Every customer sailing with us will need to fill in basic medical questions on their booking application. If you are not sure if your current level of fitness and agility are up to a voyage, then please ring the Classic Sailing Office on 01326 53 1234 and we can chat through your concerns and possibly find options that might suit you better.
Getting to Belfast from England is relatively easy, with several options available for travelers.
One of the most popular ways to reach Belfast is by air. There are many daily flights available from major airports in England such as London, Manchester, Birmingham, and Liverpool to Belfast International Airport and Belfast City Airport. These flights are operated by airlines such as British Airways, easyJet, Ryanair, and Flybe, among others.
Another option is to travel by sea. There are regular ferry services from Liverpool and Cairnryan in Scotland to Belfast. These services are operated by companies such as Stena Line and P&O Ferries.
Finally, travelers can also opt to drive from England to Belfast. This can be done by taking a ferry from Liverpool to Belfast or by driving to Holyhead in Wales and taking a ferry to Dublin, followed by a drive to Belfast. The drive from Dublin to Belfast takes approximately 2 hours.
The official Belfast Visitor web site.
Belfast Harbour is Northern Ireland’s principal maritime gateway and logistics hub, serving the Northern Ireland economy and increasingly that of the Republic of Ireland. Around 60% of Northern Ireland’s seabourne trade and 20% of the entire island’s is handled at the harbour, handling around 16 million tonnes of cargo per annum and receiving around 5,500 vessels each year.
Established in 1847, Belfast Harbour is Belfast’s port authority and operates the principal maritime gateway on the island of Ireland. The harbour estate covers an area of 2,000 acres representing 20% of Belfast City area and is also Northern Ireland’s logistics and distribution hub and home to major businesses including Microsoft, Harland & Wolff, Capita, CitiGroup and Bombardier.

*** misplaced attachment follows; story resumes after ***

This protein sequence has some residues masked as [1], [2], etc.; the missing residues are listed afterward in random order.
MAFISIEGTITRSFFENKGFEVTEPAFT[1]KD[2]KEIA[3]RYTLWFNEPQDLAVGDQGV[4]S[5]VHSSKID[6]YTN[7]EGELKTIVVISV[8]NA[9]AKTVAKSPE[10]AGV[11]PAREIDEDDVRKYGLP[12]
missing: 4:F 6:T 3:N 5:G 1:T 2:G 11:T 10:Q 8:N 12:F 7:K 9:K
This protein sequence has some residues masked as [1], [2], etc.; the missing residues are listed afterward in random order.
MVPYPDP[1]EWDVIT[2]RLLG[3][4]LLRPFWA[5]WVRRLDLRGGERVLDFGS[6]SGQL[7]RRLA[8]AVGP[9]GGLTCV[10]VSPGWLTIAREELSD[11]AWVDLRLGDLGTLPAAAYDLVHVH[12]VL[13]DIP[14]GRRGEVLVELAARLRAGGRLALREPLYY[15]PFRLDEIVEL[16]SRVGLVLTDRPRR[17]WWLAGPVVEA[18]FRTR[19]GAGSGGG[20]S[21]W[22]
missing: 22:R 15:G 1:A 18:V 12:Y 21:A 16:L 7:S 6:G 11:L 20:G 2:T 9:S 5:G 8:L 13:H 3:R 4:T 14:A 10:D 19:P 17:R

For joining your vessel in Oban, the North Pier in the map shown below will be the best place to meet the crew. Your vessel will either be tied up alongside the wall, or out at anchor. Make sure you take a note of the ship’s number found in your confirmation in case of any problems on the day.
Oban: Gateway to the Highlands and Isles
Situated on the west coast of Scotland, Oban is a vibrant seaside town known as the “Gateway to the Highlands and Isles.” With its stunning landscapes, rich history, and renowned seafood, Oban offers a captivating blend of natural beauty and cultural heritage that attracts visitors from all over the world.
As you arrive in Oban, you’ll be greeted by the town’s iconic landmark, McCaig’s Tower, perched on a hilltop and offering panoramic views of the surrounding islands and mountains. Explore the charming streets lined with colourful buildings, browse the local shops for unique crafts and souvenirs, and indulge in the freshest seafood at one of the many excellent restaurants.
Oban is the perfect base for exploring the breathtaking Scottish Highlands. Take a scenic drive along the stunning coastal roads, visit the historic castles such as Dunollie Castle and Dunstaffnage Castle, or embark on a hiking adventure in Glen Coe, one of Scotland’s most dramatic and awe-inspiring glens.
Getting to Oban is convenient, with various transportation options available. From Scotland, you can travel by train on the West Highland Line, which offers a picturesque journey from Glasgow to Oban. Sit back, relax, and enjoy the stunning views of lochs, mountains, and charming villages along the way.
If you’re coming from southern England, you can reach Oban by car via the A82 and A85 roads. The drive takes you through breathtaking landscapes, including the enchanting Loch Lomond and the majestic Rannoch Moor.
For those preferring to fly, the nearest airports to Oban are Glasgow Airport and Edinburgh Airport. From there, you can rent a car or take a train to complete your journey to Oban.
By selecting sustainable travel options and actively participating in carbon offset initiatives, you can make a positive impact while journeying to your voyage, where an unforgettable adventure awaits you.
N.B. BOATS HAVE LIMITED STORAGE SPACE SO PLEASE LIMIT YOURSELF TO ONE SOFT BAG OR RUCKSACK. Please don't use a rigid suitcase or a bag with a rigid frame. Soft bags are much easier to fold up and stow.